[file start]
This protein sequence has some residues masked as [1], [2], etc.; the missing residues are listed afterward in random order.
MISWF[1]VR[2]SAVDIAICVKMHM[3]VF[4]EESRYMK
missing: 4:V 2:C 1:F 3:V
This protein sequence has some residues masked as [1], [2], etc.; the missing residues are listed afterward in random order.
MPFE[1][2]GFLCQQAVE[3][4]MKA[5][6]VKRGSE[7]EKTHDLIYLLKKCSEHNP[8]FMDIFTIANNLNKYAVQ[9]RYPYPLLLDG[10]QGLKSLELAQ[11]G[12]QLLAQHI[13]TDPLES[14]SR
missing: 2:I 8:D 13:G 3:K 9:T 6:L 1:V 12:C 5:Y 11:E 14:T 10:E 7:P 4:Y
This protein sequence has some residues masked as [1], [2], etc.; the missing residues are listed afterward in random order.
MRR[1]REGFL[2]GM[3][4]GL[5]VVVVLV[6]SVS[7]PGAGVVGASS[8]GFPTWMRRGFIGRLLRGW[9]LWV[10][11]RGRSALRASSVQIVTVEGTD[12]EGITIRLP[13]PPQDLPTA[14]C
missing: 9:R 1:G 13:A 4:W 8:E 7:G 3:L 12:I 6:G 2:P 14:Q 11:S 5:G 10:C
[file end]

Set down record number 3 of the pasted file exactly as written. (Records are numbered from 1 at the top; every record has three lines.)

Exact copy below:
This protein sequence has some residues masked as [1], [2], etc.; the missing residues are listed afterward in random order.
MRR[1]REGFL[2]GM[3][4]GL[5]VVVVLV[6]SVS[7]PGAGVVGASS[8]GFPTWMRRGFIGRLLRGW[9]LWV[10][11]RGRSALRASSVQIVTVEGTD[12]EGITIRLP[13]PPQDLPTA[14]C
missing: 9:R 1:G 13:A 4:W 8:E 7:G 3:L 12:I 6:G 2:P 14:Q 11:S 5:G 10:C